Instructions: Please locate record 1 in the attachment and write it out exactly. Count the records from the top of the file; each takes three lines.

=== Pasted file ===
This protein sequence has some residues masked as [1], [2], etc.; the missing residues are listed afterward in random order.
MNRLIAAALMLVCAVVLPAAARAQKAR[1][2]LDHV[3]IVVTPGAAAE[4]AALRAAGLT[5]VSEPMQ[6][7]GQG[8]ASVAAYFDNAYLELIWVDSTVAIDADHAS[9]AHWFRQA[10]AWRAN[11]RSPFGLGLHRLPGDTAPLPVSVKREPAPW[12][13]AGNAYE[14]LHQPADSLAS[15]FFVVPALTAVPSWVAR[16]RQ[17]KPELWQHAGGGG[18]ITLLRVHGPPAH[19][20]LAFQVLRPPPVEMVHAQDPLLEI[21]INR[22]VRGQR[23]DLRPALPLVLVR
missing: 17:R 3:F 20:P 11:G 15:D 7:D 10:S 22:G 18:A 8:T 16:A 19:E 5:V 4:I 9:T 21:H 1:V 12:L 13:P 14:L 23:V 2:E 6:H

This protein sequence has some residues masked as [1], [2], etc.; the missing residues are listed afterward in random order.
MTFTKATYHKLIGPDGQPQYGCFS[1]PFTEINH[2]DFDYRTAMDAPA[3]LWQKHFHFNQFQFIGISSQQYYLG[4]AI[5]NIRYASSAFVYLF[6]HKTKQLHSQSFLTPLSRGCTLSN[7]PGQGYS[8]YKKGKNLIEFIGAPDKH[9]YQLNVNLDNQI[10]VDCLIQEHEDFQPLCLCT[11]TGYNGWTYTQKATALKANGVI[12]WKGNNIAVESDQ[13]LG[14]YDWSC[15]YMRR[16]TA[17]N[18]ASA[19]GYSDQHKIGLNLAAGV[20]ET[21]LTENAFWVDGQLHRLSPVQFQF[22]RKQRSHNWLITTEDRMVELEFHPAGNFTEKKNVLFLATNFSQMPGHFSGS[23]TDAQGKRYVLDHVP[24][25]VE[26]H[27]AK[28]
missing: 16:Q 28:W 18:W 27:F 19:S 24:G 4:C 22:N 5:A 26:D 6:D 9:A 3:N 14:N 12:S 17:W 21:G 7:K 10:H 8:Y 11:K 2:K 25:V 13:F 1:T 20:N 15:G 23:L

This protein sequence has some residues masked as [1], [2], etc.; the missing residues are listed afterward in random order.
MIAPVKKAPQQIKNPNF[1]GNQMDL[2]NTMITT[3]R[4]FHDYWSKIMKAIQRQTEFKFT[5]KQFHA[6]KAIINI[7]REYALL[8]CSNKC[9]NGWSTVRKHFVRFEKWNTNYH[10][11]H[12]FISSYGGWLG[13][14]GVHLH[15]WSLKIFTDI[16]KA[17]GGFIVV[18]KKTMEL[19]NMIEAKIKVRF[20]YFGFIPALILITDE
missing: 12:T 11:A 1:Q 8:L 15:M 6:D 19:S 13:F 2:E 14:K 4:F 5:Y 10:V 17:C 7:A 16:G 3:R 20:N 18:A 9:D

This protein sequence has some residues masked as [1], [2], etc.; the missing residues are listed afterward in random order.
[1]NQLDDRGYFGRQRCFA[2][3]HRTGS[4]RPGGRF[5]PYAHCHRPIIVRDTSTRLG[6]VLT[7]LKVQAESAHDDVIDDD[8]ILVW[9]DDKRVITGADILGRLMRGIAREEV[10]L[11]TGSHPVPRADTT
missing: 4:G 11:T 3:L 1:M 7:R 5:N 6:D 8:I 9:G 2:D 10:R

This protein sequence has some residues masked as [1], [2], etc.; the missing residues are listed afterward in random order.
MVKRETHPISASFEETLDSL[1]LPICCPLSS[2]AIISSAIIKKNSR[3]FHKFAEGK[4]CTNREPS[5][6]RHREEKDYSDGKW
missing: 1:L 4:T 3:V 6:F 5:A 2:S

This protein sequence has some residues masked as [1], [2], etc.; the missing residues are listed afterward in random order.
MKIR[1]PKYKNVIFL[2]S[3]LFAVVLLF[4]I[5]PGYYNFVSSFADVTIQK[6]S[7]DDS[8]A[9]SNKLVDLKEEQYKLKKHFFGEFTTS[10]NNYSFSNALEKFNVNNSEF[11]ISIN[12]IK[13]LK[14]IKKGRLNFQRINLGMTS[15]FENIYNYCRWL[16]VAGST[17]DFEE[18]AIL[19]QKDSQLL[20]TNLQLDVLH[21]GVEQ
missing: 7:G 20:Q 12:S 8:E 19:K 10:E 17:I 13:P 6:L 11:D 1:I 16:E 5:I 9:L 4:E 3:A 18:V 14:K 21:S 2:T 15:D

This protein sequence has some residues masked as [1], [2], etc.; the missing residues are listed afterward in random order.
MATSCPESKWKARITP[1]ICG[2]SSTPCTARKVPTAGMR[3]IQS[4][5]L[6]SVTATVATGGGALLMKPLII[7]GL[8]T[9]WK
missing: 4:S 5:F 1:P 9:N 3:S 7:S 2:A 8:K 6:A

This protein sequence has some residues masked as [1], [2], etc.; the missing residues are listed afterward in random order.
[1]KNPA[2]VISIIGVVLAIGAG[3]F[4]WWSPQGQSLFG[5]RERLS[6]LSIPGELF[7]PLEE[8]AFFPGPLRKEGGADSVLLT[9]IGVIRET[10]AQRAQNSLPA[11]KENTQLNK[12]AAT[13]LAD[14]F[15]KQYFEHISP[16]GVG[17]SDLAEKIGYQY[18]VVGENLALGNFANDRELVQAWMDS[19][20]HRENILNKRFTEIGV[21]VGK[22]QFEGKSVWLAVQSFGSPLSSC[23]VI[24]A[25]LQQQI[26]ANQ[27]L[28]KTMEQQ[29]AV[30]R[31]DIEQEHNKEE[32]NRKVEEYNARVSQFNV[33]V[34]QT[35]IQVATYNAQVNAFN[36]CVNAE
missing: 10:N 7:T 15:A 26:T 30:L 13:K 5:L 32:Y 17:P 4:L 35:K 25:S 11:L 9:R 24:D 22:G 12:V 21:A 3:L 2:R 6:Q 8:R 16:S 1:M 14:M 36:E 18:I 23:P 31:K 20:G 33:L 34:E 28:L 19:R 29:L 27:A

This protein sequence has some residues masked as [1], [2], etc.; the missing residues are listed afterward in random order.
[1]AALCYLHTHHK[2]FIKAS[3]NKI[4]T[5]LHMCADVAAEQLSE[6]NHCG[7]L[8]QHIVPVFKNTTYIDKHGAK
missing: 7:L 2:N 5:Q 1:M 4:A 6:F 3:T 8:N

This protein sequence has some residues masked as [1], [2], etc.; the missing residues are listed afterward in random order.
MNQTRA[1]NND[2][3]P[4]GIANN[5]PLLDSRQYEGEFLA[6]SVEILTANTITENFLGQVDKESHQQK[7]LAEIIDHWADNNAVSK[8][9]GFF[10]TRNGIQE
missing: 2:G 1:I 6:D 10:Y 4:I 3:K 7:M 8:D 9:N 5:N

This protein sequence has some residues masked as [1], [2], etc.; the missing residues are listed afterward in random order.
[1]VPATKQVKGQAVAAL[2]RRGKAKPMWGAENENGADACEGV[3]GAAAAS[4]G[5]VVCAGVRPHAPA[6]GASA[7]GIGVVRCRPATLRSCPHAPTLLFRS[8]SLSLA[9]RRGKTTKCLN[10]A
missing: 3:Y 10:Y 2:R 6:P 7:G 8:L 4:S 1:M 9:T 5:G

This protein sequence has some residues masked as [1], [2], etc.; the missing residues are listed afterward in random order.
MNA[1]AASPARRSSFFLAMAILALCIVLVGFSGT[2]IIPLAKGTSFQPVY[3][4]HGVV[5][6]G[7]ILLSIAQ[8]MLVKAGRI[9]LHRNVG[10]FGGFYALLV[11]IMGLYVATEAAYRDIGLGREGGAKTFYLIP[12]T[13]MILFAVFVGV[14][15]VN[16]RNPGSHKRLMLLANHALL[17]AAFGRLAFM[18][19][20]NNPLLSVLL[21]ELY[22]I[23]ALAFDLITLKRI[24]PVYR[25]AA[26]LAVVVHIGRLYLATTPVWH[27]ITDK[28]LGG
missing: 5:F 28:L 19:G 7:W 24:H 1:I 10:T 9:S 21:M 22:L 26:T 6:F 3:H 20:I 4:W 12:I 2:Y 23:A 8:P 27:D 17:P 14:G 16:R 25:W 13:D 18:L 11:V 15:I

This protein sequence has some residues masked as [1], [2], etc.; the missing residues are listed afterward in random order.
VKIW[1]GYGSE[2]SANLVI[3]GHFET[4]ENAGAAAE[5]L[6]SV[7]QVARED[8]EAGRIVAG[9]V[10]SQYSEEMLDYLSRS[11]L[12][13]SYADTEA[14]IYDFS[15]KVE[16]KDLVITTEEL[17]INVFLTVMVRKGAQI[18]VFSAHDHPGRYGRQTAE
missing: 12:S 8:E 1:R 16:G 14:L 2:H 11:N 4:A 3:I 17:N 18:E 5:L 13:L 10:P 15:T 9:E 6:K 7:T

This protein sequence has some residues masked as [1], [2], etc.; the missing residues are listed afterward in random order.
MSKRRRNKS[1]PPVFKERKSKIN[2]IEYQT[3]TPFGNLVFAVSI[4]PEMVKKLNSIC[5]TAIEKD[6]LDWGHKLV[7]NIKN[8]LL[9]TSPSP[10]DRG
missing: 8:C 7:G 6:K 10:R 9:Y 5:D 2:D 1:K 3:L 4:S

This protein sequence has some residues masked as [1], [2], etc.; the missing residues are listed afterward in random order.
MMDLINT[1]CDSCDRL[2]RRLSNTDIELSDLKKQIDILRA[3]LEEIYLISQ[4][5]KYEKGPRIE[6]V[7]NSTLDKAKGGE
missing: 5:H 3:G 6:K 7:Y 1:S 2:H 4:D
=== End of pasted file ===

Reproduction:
This protein sequence has some residues masked as [1], [2], etc.; the missing residues are listed afterward in random order.
MNRLIAAALMLVCAVVLPAAARAQKAR[1][2]LDHV[3]IVVTPGAAAE[4]AALRAAGLT[5]VSEPMQ[6][7]GQG[8]ASVAAYFDNAYLELIWVDSTVAIDADHAS[9]AHWFRQA[10]AWRAN[11]RSPFGLGLHRLPGDTAPLPVSVKREPAPW[12][13]AGNAYE[14]LHQPADSLAS[15]FFVVPALTAVPSWVAR[16]RQ[17]KPELWQHAGGGG[18]ITLLRVHGPPAH[19][20]LAFQVLRPPPVEMVHAQDPLLEI[21]INR[22]VRGQR[23]DLRPALPLVLVR
missing: 17:R 3:F 20:P 11:G 15:D 7:D 10:S 22:G 18:A 8:T 16:A 19:E 5:V 4:I 9:T 21:H 1:V 12:L 13:P 14:L 23:V 2:E 6:H